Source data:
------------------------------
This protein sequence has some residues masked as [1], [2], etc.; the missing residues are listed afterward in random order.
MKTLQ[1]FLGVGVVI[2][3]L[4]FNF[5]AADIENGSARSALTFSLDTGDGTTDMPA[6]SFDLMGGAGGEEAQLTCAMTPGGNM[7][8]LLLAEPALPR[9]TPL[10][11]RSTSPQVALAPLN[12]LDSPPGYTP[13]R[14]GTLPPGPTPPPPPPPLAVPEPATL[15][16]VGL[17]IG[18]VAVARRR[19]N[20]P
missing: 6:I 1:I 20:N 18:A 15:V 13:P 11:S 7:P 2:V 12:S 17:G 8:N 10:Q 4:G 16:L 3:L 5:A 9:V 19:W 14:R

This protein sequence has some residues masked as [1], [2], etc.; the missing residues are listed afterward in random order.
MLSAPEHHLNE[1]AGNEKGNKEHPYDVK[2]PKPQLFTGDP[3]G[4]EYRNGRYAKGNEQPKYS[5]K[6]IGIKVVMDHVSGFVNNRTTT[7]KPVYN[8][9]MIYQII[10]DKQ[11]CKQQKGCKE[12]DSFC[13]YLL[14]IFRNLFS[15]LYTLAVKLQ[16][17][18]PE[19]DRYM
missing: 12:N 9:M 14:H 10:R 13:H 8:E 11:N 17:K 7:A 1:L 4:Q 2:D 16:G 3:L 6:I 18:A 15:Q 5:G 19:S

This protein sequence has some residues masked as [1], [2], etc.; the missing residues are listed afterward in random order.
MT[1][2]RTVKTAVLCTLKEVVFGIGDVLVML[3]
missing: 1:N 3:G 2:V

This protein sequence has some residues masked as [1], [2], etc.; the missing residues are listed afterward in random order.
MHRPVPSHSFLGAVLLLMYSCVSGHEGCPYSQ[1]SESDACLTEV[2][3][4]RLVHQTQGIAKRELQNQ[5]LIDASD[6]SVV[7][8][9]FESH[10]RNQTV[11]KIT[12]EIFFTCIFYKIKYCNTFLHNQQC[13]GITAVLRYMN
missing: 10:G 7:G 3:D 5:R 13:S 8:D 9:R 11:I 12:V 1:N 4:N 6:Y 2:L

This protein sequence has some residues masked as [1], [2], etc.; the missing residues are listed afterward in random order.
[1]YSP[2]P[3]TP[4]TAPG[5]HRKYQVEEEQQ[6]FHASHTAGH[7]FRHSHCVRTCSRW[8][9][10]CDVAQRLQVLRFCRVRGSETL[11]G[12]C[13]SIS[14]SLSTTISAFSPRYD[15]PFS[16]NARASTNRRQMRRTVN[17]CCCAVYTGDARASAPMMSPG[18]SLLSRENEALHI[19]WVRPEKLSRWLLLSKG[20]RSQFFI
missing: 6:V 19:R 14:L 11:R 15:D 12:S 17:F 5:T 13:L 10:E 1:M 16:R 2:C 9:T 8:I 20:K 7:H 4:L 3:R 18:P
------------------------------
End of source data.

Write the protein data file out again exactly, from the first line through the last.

This protein sequence has some residues masked as [1], [2], etc.; the missing residues are listed afterward in random order.
MKTLQ[1]FLGVGVVI[2][3]L[4]FNF[5]AADIENGSARSALTFSLDTGDGTTDMPA[6]SFDLMGGAGGEEAQLTCAMTPGGNM[7][8]LLLAEPALPR[9]TPL[10][11]RSTSPQVALAPLN[12]LDSPPGYTP[13]R[14]GTLPPGPTPPPPPPPLAVPEPATL[15][16]VGL[17]IG[18]VAVARRR[19]N[20]P
missing: 6:I 1:I 20:N 18:A 15:V 13:P 11:S 7:P 2:V 12:S 17:G 8:N 10:Q 4:G 16:L 3:L 5:A 9:V 19:W 14:R

This protein sequence has some residues masked as [1], [2], etc.; the missing residues are listed afterward in random order.
MLSAPEHHLNE[1]AGNEKGNKEHPYDVK[2]PKPQLFTGDP[3]G[4]EYRNGRYAKGNEQPKYS[5]K[6]IGIKVVMDHVSGFVNNRTTT[7]KPVYN[8][9]MIYQII[10]DKQ[11]CKQQKGCKE[12]DSFC[13]YLL[14]IFRNLFS[15]LYTLAVKLQ[16][17][18]PE[19]DRYM
missing: 12:N 9:M 14:H 10:R 13:H 8:E 11:N 17:K 7:A 1:L 4:Q 2:D 16:G 3:L 6:I 18:A 15:Q 5:G 19:S

This protein sequence has some residues masked as [1], [2], etc.; the missing residues are listed afterward in random order.
MT[1][2]RTVKTAVLCTLKEVVFGIGDVLVML[3]
missing: 1:N 3:G 2:V

This protein sequence has some residues masked as [1], [2], etc.; the missing residues are listed afterward in random order.
MHRPVPSHSFLGAVLLLMYSCVSGHEGCPYSQ[1]SESDACLTEV[2][3][4]RLVHQTQGIAKRELQNQ[5]LIDASD[6]SVV[7][8][9]FESH[10]RNQTV[11]KIT[12]EIFFTCIFYKIKYCNTFLHNQQC[13]GITAVLRYMN
missing: 10:G 7:G 3:D 5:R 13:S 8:D 9:R 11:I 12:V 1:N 4:N 6:Y 2:L

This protein sequence has some residues masked as [1], [2], etc.; the missing residues are listed afterward in random order.
[1]YSP[2]P[3]TP[4]TAPG[5]HRKYQVEEEQQ[6]FHASHTAGH[7]FRHSHCVRTCSRW[8][9][10]CDVAQRLQVLRFCRVRGSETL[11]G[12]C[13]SIS[14]SLSTTISAFSPRYD[15]PFS[16]NARASTNRRQMRRTVN[17]CCCAVYTGDARASAPMMSPG[18]SLLSRENEALHI[19]WVRPEKLSRWLLLSKG[20]RSQFFI
missing: 6:V 19:R 14:L 11:R 15:D 12:S 17:F 5:T 13:L 10:E 1:M 16:R 2:C 9:T 8:I 20:K 7:H 4:L 3:R 18:P